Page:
the penultimate dominant chord converges on the final tonic, with
the soprano descending  2 1, the alto ascending  7 1, and the predominant chord converges on the dominant chord, with 4 and 6
both moving to  5. These derivations even suggest that interesting
connections can be found between sequences and pedals. But this
contrapuntal view of the sequence begs its own set of questions: to
what extent can we find precursors of sequences in traditional

What Price Consistency?

117

contrapuntal theory, especially Fuxian species counterpoint, and


how do the derivations in figures 3.33.11 fit with Schenkerian
theory? In order to answer these questions, we must take a closer a
look at the principles of strict counterpoint as formulated by Fux
and assess their impact on Schenkers thinking.

Sequences and Counterpoint


At first sight, it seems utterly perverse to search for the origins of
sequences in the pages of Gradus ad Parnassum. After all, Fux
called for variety in melodic writing and discouraged the use of
recurring melodic patterns (or monotonia) in strict counterpoint.9
And yet, his examples often contain an important component of
the sequence, namely, strings of notes that move in a single direction by some fixed interval. This point is clear from figure 3.12
(Fuxs prototypical cantus firmi): although these melodies avoid
exact repetitions of given melodic shapes, many of them end with
a string of descending steps. In fact, Melody 6 ends with a string of
three, Melody 1 with a string of four, and Melody 5 with a string of
five!
The significance of these stepwise descents becomes more
apparent when we add a simple counterpoint to the texture (see
figure 3.13, Typical two-voice counterpoint in First Species).
Indeed, although both voices primarily move in contrary motion,
they often move by parallel thirds or sixths when the cantus firmus
descends by step at the cadence. These parallel strings actually create a strong feeling of motion that makes the closure at the cadence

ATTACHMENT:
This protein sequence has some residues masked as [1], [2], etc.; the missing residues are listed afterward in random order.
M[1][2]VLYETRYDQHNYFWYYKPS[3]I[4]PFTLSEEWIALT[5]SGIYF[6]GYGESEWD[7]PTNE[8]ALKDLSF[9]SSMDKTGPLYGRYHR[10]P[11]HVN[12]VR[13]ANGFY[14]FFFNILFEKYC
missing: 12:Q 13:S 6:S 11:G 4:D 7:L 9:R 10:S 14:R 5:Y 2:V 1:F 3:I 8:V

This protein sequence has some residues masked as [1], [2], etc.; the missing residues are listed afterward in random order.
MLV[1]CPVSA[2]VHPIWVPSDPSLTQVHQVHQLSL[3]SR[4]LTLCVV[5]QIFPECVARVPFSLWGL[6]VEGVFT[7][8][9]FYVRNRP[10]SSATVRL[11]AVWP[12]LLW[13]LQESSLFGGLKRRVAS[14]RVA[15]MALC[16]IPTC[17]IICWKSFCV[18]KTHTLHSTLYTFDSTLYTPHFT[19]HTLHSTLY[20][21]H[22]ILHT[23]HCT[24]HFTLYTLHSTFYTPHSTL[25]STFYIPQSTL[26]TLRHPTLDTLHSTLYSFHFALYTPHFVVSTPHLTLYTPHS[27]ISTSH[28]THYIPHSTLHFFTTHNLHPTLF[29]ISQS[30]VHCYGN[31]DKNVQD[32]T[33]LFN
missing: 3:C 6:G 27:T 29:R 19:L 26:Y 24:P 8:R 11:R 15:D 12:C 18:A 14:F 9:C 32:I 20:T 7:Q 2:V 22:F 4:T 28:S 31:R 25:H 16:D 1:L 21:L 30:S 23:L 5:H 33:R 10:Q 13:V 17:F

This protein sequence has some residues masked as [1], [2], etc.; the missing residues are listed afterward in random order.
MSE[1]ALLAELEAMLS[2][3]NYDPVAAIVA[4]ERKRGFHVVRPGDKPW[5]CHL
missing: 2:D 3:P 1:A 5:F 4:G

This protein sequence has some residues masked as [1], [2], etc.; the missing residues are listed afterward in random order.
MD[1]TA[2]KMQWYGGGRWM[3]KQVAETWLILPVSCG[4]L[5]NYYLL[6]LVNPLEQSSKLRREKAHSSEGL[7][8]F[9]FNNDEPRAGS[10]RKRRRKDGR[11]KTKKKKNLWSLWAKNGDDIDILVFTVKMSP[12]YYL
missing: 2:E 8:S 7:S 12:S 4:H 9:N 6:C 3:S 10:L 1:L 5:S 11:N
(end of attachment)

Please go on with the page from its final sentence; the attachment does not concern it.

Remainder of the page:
all the more compelling. In Fourth Species, this sense of propulsion
is heightened when the parallel intervals are displaced to create
chains of suspensions (see figure 3.14 , Typical two-voice counterpoint in Fourth Species).
Textures with three or more voices provide even more opportunities for parallel motion by step. The reasons are clear: if the new
counterpoint moves in contrary motion with the cantus firmus,
then it will inevitably move in similar motion to the existing counterpoint; and if it moves in contrary motion with the counterpoint,
then it will inevitably move in similar motion with the cantus

118
Figure 3.12. Fuxs prototypical cantus firmi.

Figure 3.13. Typical two-voice counterpoint in First Species. From Fux, The
Study of Counterpoint, Fig. 22.

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119

Figure 3.14. Typical two-voice counterpoints in Fourth Species. From Fux, The
Study of Counterpoint, Figs. 73, 74.

firmus. Fux himself offered some intriguing examples in his discussion of First Species in three voices: instead of recycling one of the
cantus firmi from figure 3.12, he introduced some new prototypes in
which the lowest voice simply ascends by step from C through D, E,
and F to G, before ending back on C (see figure 3.15, Fuxs threevoice prototypes). The first prototype (figure 3.15a) has three descending thirds between the upper parts, whereas the second (figure
3.15b) has three ascending thirds between the lowest voices. In
both of these cases, the soprano essentially moves in contrary motion
with the bass. It seems very likely that Schenker had these prototypes in mind when he showed how Urstze are usually transformed
at the deep middleground.10 Similar examples are shown in figure
3.16 (Typical three-voice counterpoints in Fourth Species). Figure
3.16a is interesting for a couple reasons. In the first place, Fux harmonized the chain or 76 suspensions in the upper-voice parallels
at the end of the passage with a sequential bass line FCDAD.
For another, he included a pair of 76 suspensions against the
repeated tone G in the bass in mm. 34. In his text, Fux singled out
this passage, noting that the bass can be extended to create a pedal

120
Figure 3.15. Fuxs three-voice prototypes. From Fux, The Study of Counterpoint,
Figs. 91, 92.

Figure 3.16. Typical three-voice counterpoints in Fourth Species. From Fux, The
Study of Counterpoint, Figs. 141, 142.

What Price Consistency?

121

Figure 3.16 (continued).

point as shown in figure 3.16b. According to him, the results are


not only correct but even very beautiful.11
As it happens, figures 3.16ab open the door for mixed species.
Although Fux did not address this topic systematically in Gradus ad
Parnassum, he did include a few tantalizing examples, given here in
figure 3.17 (Parallel motion in mixed species with three and four
voices). In figure 3.17a, he put the cantus firmus in the bass, the
soprano in Second Species, the alto in Third, and the tenor in
Fourth. Notice how the stepwise descent in the bass near the end of
the example supports quasi-sequential motion in the upper voices.
Similarly, in figure 3.17b, he showed a three-voice texture in which
the melody moves in First Species, the alto in Fourth, and the bass
in Second. In this case, the parallel motion of the upper voices
starting in m. 4 is supported by a sequential bass part, FG, EF,